Tags: Hillary Clinton | Ronald Kessler | FBI | Rarely | Prosecutes | Mishandling | Classified

Ronald Kessler: FBI Rarely Prosecutes Mishandling Classified Information

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By    |   Tuesday, 12 Jul 2016 10:56 AM

The FBI rarely prosecute officials for mishandling classified information, according to former Washington Post and Wall Street Journal investigative reporter Ronald Kessler.

Writing in The Washington Times, Kessler notes the U.S. criminal code is clear: Treating information related to national defense with "gross negligence" is punishable with up to 10 years in prison.

FBI Director James Comey did not explain his decision not to charge Hillary Clinton over her use of a private email server while she was secretary of state, Kessler said, noting as an example, a former Justice Department official John L. Martin, who supervised the prosecution of 76 spies, "with only one of the prosecutions resulting in an acquittal."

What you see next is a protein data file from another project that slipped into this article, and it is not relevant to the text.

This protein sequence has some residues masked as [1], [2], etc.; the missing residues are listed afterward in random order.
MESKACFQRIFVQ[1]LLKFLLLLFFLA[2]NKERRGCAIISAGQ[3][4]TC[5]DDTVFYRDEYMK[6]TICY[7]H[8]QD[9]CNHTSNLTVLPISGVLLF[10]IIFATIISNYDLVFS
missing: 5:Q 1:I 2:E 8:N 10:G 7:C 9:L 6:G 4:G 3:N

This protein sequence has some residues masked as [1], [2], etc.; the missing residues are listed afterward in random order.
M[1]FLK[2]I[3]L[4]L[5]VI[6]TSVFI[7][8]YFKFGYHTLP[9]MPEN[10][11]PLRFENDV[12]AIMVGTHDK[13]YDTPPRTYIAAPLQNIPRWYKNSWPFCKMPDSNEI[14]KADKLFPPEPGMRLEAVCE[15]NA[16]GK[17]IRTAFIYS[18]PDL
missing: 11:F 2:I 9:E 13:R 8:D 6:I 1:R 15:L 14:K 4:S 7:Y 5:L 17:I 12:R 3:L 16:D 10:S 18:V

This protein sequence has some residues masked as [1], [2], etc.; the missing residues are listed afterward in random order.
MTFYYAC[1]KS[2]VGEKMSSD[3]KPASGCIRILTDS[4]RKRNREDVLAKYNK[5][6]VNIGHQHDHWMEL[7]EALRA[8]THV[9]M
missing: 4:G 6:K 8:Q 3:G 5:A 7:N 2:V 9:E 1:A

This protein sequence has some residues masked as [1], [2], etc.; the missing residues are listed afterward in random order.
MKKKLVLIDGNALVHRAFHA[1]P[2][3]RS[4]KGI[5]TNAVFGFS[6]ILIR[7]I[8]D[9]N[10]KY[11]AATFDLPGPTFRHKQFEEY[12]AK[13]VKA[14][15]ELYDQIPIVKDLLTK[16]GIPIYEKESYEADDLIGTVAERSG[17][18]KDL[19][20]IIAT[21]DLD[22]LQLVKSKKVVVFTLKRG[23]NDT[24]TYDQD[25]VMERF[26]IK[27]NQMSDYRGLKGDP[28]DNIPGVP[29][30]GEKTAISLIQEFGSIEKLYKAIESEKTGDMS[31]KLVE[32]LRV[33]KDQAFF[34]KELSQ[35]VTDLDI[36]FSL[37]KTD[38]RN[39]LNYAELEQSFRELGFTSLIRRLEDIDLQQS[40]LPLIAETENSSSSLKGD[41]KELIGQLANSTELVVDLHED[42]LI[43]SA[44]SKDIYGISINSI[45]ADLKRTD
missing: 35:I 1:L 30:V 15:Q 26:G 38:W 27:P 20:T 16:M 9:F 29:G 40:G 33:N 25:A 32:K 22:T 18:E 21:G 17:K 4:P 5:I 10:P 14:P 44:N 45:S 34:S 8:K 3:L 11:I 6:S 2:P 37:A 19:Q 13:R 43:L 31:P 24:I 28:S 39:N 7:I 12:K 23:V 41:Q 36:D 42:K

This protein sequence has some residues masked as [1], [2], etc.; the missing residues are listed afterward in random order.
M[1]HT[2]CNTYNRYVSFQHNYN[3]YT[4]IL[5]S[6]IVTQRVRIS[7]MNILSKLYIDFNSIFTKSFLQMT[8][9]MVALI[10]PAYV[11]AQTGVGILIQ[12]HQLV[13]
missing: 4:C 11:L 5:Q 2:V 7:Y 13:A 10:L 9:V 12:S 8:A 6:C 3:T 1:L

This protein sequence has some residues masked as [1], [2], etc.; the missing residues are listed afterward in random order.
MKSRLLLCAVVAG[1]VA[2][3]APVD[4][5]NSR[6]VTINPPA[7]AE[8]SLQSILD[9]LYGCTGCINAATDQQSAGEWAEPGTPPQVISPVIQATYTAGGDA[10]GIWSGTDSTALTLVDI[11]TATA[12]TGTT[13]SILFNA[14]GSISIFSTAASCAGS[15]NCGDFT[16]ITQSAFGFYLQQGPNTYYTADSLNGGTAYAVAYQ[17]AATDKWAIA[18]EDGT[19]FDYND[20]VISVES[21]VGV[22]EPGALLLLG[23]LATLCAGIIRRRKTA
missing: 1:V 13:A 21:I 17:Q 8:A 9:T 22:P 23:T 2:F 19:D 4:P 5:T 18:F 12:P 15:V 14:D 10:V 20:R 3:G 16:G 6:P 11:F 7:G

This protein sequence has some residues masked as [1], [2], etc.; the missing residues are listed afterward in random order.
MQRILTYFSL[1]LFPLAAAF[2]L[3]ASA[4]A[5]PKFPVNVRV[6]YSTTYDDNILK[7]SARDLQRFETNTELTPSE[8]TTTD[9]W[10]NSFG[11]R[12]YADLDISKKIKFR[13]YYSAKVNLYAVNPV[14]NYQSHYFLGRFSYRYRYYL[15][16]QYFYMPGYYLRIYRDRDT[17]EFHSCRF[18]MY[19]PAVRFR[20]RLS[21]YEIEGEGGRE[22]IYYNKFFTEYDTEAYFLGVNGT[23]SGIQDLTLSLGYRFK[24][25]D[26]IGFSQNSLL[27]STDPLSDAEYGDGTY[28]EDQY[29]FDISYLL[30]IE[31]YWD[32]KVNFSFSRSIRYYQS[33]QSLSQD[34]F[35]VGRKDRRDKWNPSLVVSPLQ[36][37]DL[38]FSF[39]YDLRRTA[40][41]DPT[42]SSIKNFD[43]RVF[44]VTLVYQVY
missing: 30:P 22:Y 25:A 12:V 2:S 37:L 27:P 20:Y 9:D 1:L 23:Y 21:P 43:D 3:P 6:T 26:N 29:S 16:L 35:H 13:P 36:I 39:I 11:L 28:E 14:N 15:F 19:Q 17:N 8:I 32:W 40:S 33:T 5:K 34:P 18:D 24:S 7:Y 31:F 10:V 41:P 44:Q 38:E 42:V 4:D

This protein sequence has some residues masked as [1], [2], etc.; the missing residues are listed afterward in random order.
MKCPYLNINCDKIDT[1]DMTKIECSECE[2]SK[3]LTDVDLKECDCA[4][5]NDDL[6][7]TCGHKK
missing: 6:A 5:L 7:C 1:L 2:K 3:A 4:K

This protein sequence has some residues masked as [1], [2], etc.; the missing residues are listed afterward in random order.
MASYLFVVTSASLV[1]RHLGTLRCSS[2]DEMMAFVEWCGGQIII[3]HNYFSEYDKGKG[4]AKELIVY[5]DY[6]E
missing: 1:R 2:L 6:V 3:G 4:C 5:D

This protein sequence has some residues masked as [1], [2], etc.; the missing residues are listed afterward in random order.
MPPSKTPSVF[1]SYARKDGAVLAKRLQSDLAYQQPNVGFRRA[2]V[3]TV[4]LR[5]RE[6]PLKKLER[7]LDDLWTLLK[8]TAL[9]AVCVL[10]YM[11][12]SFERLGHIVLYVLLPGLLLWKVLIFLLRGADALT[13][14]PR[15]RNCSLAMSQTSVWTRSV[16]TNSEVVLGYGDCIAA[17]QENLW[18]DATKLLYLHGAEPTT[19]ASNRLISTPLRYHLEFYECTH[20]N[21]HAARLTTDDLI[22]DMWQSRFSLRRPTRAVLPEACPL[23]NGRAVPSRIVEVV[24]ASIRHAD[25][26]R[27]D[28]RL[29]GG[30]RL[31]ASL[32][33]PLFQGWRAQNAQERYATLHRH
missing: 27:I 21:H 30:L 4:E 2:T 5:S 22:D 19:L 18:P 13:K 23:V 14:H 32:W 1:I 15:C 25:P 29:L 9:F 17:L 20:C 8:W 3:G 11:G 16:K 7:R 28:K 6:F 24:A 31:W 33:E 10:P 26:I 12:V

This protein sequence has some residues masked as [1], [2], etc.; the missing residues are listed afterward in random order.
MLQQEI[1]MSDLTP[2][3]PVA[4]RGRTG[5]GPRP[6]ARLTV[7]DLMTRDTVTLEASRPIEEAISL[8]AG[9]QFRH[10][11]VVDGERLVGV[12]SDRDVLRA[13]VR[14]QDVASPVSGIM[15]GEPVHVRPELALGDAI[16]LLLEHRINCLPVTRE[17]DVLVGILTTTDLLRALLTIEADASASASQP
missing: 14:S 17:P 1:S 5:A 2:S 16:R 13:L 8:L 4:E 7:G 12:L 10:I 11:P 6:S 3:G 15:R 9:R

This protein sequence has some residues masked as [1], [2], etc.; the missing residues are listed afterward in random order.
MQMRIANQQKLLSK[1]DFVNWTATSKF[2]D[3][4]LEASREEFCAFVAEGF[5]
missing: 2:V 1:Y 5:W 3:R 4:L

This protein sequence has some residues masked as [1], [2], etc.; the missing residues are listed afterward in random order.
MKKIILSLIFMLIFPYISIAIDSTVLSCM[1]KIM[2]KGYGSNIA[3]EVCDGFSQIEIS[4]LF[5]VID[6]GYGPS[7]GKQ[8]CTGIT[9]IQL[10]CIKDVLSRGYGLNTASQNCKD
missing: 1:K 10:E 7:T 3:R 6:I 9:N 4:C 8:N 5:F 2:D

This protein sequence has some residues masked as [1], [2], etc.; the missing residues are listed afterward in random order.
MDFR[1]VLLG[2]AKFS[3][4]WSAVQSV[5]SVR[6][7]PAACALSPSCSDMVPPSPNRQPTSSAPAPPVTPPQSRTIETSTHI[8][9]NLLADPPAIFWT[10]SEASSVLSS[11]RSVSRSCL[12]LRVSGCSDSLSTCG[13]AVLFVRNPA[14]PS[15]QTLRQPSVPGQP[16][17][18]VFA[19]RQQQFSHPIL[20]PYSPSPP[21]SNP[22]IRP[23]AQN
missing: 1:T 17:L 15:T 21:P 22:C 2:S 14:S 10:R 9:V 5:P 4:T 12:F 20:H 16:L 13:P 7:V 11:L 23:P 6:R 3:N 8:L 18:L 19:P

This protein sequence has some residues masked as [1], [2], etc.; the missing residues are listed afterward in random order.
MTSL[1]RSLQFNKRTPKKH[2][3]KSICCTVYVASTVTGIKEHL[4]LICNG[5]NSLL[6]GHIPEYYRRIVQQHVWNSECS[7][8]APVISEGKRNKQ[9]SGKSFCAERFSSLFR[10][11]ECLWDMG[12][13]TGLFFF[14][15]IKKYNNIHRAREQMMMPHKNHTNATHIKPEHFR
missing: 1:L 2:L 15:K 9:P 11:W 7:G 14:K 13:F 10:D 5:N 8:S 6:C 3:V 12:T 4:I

When cases involved mishandling classified information, Martin sent the case back to the agency of the employee in question, which usually resulted in lifting of security clearance or firing, Kessler said. The law does not require criminal intent, but usually the Justice Department combines the charge with other violations, in an attempt to ensure a conviction.

Comey had to consider whether prosecuting Clinton would cause chaos in the presidential election process, writes Kessler, and Martin, who retired in August 1997, approved Comey's decision not to prosecute Clinton.

"Taking on an unwinnable case which cannot be proven beyond a reasonable doubt against a high-profile defendant makes you look like you are not motivated by examining the facts and the law," Martin told Kessler.

The former Justice Department official also said that prosecuting Clinton in such an "unwinnable" case would have been detrimental to the public interest.

"You lose credibility with the courts, Congress and the public. It undercuts the entire government and the way it treats its citizens," Martin said.

Comey proved his own integrity by not prosecuting Clinton, Kessler writes.

Former FBI investigator Bill Daly agreed, telling Fox Business he believed Comey "did the right thing."

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The FBI rarely prosecute officials for mishandling classified information, according to former Washington Post and Wall Street Journal investigative reporter Ronald Kessler.
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Tuesday, 12 Jul 2016 10:56 AM
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